You went to Tulsa to record "This Machine Still Kill Fascists." Was this because you wanted to get closer to Woody Guthrie’s home turf?
Exactly, yeah. Tulsa is where Woody’s museum is and the archives of his music. We also travelled to his hometown called, Okemah, Oklahoma, a small town about an hour from Tulsa. It was very inspiring to travel to that town; it was very different to being in Boston. I think it helped get us into the spirit of the whole project.
Is it right that your 2005 song 'I’m Shipping Up to Boston' was based on Guthrie’s lyrics?
Yes, and 'Gonna Be a Blackout Tonight' was as well! We got to look through his archives of hundreds and hundreds of pages of lyrics that Woody never recorded. It feels like this is a historical project, not just an album! In America, he’s such a respected artist. I always describe his song 'This Land Is Your Land' as the People’s National Anthem!
Despite their age, many of the topics Guthrie touched upon in his songs are still relevant today.
Some of the songs were selected based on how topical they were today. Sometimes, it’s almost eerie to think that these songs were written 80 years ago but are still politically relevant today. The minute I looked at them, the melody popped into my head. Some of the songs that don’t seem political actually are—Guthrie was good at writing lyrics with double meanings. Take Cadillac, Cadillac, for example; in the era that Woody wrote that song, seeing a Cadillac pass by was the essence of the American dream. In some ways, it might be a statement about the American dream of wanting to have the next level above what you’ve achieved.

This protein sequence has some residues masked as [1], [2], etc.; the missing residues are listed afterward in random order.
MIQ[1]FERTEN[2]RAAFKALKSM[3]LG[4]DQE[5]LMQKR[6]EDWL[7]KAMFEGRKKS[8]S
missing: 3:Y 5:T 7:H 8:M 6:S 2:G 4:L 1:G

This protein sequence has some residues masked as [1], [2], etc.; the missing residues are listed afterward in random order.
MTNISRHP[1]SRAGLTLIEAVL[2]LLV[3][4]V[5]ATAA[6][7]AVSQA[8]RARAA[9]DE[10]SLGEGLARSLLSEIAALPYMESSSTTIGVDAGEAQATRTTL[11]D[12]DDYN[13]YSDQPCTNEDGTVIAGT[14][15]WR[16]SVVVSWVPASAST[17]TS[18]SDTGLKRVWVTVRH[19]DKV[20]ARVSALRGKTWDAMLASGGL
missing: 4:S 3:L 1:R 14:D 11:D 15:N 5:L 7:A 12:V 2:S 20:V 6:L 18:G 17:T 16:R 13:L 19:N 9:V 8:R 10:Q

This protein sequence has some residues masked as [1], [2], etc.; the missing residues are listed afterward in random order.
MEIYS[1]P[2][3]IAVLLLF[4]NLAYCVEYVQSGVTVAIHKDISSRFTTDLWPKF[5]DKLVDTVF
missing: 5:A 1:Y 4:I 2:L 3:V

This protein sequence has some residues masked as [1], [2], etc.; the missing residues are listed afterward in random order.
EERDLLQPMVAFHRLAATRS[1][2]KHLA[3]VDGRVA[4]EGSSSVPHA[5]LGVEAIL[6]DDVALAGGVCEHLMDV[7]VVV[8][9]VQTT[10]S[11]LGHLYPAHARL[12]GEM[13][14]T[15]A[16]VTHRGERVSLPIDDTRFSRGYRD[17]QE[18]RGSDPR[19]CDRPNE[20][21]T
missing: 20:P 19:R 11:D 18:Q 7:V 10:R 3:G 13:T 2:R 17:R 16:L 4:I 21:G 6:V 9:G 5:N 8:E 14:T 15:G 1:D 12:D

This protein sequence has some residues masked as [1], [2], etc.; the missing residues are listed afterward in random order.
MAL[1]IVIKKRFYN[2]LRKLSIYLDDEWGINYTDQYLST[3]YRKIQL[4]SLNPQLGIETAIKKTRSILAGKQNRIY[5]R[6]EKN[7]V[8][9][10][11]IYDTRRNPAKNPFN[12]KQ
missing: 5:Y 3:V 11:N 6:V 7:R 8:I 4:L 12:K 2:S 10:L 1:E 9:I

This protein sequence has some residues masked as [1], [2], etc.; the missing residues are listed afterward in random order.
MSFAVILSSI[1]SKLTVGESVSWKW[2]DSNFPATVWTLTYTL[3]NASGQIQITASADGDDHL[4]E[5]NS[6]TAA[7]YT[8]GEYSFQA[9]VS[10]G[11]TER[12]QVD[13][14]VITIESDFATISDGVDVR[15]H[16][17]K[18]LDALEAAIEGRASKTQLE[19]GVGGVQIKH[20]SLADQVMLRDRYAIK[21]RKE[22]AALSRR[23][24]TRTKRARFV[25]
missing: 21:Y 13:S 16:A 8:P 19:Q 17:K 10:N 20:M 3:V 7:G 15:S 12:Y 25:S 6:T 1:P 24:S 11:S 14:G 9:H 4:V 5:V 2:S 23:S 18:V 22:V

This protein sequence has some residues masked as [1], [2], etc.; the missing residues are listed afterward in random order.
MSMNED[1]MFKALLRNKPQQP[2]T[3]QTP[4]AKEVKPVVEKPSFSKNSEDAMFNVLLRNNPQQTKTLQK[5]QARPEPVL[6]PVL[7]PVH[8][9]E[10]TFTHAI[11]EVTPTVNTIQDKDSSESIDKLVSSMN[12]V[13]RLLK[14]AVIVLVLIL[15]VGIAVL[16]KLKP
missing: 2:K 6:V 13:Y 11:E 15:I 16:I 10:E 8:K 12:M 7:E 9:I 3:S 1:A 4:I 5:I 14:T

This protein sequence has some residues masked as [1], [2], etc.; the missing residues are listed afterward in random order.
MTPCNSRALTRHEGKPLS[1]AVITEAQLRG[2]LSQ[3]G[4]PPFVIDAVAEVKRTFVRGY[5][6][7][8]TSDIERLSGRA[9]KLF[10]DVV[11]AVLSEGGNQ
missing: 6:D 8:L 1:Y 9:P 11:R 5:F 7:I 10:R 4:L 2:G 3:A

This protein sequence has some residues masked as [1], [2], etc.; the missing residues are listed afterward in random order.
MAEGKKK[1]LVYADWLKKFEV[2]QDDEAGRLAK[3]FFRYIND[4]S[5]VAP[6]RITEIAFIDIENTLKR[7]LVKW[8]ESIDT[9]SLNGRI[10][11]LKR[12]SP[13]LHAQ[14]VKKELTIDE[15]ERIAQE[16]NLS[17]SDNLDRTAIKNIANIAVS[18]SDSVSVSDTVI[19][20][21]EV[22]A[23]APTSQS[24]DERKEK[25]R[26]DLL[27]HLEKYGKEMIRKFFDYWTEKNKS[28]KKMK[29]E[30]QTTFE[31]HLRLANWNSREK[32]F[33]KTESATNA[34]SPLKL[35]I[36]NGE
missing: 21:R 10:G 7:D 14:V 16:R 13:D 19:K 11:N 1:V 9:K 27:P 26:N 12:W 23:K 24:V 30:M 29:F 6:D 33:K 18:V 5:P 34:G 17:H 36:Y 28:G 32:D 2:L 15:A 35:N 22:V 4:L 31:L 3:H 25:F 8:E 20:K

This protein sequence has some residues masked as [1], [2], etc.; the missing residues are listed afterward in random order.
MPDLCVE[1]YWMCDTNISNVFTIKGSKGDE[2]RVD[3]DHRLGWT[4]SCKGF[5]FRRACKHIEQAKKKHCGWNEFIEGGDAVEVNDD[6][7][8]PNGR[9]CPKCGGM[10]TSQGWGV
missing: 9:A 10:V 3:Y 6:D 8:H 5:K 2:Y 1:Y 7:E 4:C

You chose to forego the electric guitars in this new album, which is totally acoustic. Was this to emphasise the lyrics?
Absolutely. Sometimes a loud guitar can cover up the message. It was also a challenge for us to make an acoustic album and “calm ourselves down”. I’m pretty proud of the fact we accomplished that goal, because even though it’s acoustic, This Machine Still Kills Fascists doesn’t sound mellow. Ted Hutt, who produced our last four or five albums, feels like a member of the band now. He really unites us all together and inspires us to work harder; it’s as if we share the same musical brain. He knows us better than we know ourselves, and this album really highlights that.
You’ve listened to Guthrie’s music since you were a kid. What impact has his music had on you?
As I said before, ‘This Land Is Your Land’ is the true People’s National Anthem. Guthrie has helped shape my way of thinking since I was a child and learnt this song in school. I mean, ‘The Star-Spangled Banner’ was written by a slave owner. It’s a politician’s song. ‘This Land Is Your Land’ was more our song, the song of the people. When I became a teenager, I realised what an influence Woody Guthrie had on Joe Strummer, Bruce Springsteen and all my musical idols. I really became aware of the fact that he was the original music rebel. He had so much in common with the punks that I grew up with, and that inspired me musically. He was a guy who understood that you could write serious songs as well as lighter, more humourful songs. He even wrote lyrics about himself and his family. Woody Guthrie wasn’t afraid to be an all-encompassing artist.